I waved him off, and turned back towards the muddy road, hood over my head, flashlight glowing, and stinking like a sewage tank. Soon, I heard footsteps trotting closely behind me and when I turned around, I realized he had followed me instead. He motioned at me and said, ‘Uncle, come, come let me show you.’ His voice brimmed with innocence, the kind that propelled every child’s adventure and this urged me to accept his invitation.  Also, it occurred to me that this was an opportunity to establish a rapport with him— someone closer to Suspect X— and since luck was in my favour, I went for it. I followed him.

A single light bulb flickered on and off at a distance and cats mewed. He led me deep into the settlements, to one of the brick structures, a bread factory with a busted overhead water reserve from where water leaked and spurted steadily on the gravel floor. Then he stripped and stood  under the downpour.

“Uncle see? You get dirty, you come here and wash your body of all the shit. No Almajiri know this. Is my little secret.” He said and splattered around happily.

I laughed and stood aside to watch him play. When I was sure he was beginning to get exhausted, I asked him, “What’s your name?” He parted his lips and licked the water as it trickled into his mouth, “Bathe  and I will tell you,” he replied.

When I went under the water, clothes on, he laughed and flashed the torch light on my face. It was already night and his voice unfolded into the darkness like an echo.

The next day he found me before I did.

“What do you have to do with that boy?” The barman had asked me in a whisper.


He threw a quick look around before fixing his gaze on me again. “I mean Abu. Small boy like up to your chest height. He come look for you.”

“Nothing” I replied. “Just my friend.”

The corners of his lips upturned to show disapproval and he  said, “Better be careful eh! That boy is a bag of trouble. Last year police people look for him well-well. Them say him kill a man.”

He looked afraid the moment he said this. So I let Abu seek me out instead, and he did. He came knocking at the door of my shack late that night and when he said, “Open sah! Is boy you push down yesterday”

I smiled and let him in. He warmed his hands over the stove, said, “Uncle, you don’t smell of shit now, you clean.” His ability to initiate conversations effortlessly appealed to me.  It was daring and yet utterly compelling in a way I could not easily explain. He was friendly. His eyes darted around my little space, and he ran his fingers on the aluminium walls that rose up on four sides to meet a roof of the same material, supported by rafters of slender wood. At the shelf, he stopped and looked at the rusting piece of iron furniture having two short rows packed with books and a drawer below. The former occupant of this place had left it here.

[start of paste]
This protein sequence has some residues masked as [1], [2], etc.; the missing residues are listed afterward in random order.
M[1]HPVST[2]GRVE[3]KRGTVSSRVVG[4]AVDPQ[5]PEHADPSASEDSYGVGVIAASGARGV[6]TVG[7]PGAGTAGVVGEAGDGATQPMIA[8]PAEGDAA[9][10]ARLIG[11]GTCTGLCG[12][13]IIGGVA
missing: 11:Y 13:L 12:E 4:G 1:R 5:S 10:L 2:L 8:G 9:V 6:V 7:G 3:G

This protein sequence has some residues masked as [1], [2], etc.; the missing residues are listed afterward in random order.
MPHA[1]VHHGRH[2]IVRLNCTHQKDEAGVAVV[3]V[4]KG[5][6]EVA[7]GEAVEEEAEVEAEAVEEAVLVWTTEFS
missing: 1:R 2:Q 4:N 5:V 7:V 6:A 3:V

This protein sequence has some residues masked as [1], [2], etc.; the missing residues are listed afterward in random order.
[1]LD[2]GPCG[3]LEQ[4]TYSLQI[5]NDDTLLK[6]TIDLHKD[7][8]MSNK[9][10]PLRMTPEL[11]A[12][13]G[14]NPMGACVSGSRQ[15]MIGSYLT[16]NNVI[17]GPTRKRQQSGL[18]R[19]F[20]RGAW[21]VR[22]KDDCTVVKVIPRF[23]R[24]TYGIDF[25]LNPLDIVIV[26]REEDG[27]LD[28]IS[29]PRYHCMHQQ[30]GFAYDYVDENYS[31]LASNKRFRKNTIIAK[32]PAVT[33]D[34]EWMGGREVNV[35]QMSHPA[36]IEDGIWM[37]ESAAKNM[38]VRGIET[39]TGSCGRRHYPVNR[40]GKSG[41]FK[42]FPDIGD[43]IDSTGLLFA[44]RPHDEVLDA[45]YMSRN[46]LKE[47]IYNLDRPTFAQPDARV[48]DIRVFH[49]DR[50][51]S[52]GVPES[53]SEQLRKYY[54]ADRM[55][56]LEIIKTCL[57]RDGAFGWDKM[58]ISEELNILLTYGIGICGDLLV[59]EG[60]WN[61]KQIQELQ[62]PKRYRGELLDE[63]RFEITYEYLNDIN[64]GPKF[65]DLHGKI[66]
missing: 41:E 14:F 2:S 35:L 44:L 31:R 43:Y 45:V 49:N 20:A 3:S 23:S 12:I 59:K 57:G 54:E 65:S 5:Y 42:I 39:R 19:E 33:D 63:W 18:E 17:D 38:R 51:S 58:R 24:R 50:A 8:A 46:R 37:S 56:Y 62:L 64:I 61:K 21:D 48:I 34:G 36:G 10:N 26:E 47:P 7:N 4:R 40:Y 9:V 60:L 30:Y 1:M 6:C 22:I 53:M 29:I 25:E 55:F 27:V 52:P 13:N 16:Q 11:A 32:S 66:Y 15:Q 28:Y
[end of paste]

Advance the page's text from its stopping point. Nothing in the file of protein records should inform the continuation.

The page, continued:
“You keep book, I like book but can’t read.” He pulled out a magazine  and sat on the bed. It sagged under his weight with a squeal. His silhouette danced on the opposite wall as the flame of the candle on the shelf flickered and burned. He flipped through the pages and paused to stare at pictures.

“What does your name Abu mean?” I asked, trying to keep the conversation going. He looked up and said, “I don’t know.” He went back to the magazine again.  The bed was high enough to for his legs to dangle slightly off the ground. I observed his shirtless body closely, it was streaked with dark marks; probably marks from whipping, and then a diagonal scar on his right shin.

“You work in the city?” He asked, turning the magazine to show me images of  office buildings reaching for the sky. As he said this, I noticed there were holes in his teeth.

“Something close to it.” I replied.

“What you do for a living?”

“I am a reporter,” I replied. He nodded and smiled, and repeated the word Re-por-ta a few times as though he was memorizing it.

“You speak Hausa?” he asked again.

“No.” I replied.

“Baaad,” he said and shook his head, “I not go to school. Never before, though Madam is always promising, promising. So I speak small English.”

When he closed the magazine and returned it to the shelf, he looked at me and said again that he didn’t know what his name meant and didn’t know his mother and so couldn’t ask her.  He looked serious. When I asked him who Madam was, he stood up and ran off into the night.


I call headquarters. I hear a commanding voice on the other end, “Yes?”

“It’s Rosco” I reply.

“Ah! Rosco! Rosco!!!” The voice softens immediately. It is Abdullahi, the debriefing officer overseeing the progress of my case. “How are you eh! It’s been quite long we’ve almost forgotten you’re out in the field.” Soon we are laughing and exchanging pleasantries. He says, “007 Rosco, it’s funny how we quickly forget a case is open oh! The crime rate in this country is too much. The prisons are overflowing eh!, you need to see.”

I tell him about the boy but he has reservations. He is afraid too much information is going both ways. He says “You know this trafficking business is a large network Rosco, it is full of dangerous people so you have to be careful. Keep your head low, so Suspect X won’t be your last job in the field. The government will forget your family if you die in action.” I tell him I trust the boy anyway and before he hangs up, he tells me about his child’s christening and I feel bad telling him I cannot make it.

Ebuka Prince Okoroafor

Ebuka Prince Okoroafor is a Nigerian Medical Student. His work has appeared on Praxis Magazine, African Writer and Kalahari review. He was a selected winner of the Green author prize 2017.